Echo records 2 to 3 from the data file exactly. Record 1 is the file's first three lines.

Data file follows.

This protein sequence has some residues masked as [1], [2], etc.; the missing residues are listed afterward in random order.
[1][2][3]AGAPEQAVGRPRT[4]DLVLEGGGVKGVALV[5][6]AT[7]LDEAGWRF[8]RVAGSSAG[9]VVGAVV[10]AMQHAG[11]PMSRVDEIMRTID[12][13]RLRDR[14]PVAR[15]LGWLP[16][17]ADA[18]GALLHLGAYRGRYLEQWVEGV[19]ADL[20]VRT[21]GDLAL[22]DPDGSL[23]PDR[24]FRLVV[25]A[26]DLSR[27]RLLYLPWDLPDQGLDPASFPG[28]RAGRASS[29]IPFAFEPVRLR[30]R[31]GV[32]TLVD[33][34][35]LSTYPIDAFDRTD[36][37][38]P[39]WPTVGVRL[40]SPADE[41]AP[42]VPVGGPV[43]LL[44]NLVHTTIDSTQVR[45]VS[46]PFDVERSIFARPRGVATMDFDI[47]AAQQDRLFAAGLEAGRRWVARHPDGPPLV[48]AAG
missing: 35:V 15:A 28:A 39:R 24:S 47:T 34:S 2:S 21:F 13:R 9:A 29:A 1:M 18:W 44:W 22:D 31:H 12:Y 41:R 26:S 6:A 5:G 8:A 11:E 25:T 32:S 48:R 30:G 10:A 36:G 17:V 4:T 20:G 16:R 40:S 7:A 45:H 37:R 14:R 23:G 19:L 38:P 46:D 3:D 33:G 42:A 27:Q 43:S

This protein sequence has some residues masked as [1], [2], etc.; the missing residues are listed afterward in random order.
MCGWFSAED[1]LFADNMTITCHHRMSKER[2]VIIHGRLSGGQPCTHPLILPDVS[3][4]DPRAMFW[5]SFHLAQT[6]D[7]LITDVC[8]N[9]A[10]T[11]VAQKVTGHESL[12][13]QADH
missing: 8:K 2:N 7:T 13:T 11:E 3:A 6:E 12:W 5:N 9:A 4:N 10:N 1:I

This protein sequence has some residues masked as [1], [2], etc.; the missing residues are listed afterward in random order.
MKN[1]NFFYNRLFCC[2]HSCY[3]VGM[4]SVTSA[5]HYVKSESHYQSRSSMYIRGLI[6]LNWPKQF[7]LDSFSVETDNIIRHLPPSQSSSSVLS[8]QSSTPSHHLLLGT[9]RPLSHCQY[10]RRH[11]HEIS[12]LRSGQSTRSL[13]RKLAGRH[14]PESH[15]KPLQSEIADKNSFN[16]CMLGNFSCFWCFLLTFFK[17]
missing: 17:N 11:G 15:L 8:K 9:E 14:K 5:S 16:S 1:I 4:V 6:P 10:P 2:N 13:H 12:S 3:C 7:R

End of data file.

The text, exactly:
This protein sequence has some residues masked as [1], [2], etc.; the missing residues are listed afterward in random order.
MCGWFSAED[1]LFADNMTITCHHRMSKER[2]VIIHGRLSGGQPCTHPLILPDVS[3][4]DPRAMFW[5]SFHLAQT[6]D[7]LITDVC[8]N[9]A[10]T[11]VAQKVTGHESL[12][13]QADH
missing: 8:K 2:N 7:T 13:T 11:E 3:A 6:E 12:W 5:N 9:A 4:N 10:N 1:I

This protein sequence has some residues masked as [1], [2], etc.; the missing residues are listed afterward in random order.
MKN[1]NFFYNRLFCC[2]HSCY[3]VGM[4]SVTSA[5]HYVKSESHYQSRSSMYIRGLI[6]LNWPKQF[7]LDSFSVETDNIIRHLPPSQSSSSVLS[8]QSSTPSHHLLLGT[9]RPLSHCQY[10]RRH[11]HEIS[12]LRSGQSTRSL[13]RKLAGRH[14]PESH[15]KPLQSEIADKNSFN[16]CMLGNFSCFWCFLLTFFK[17]
missing: 17:N 11:G 15:L 8:K 9:E 14:K 5:S 16:S 1:I 4:V 6:P 10:P 2:N 13:H 12:S 3:C 7:R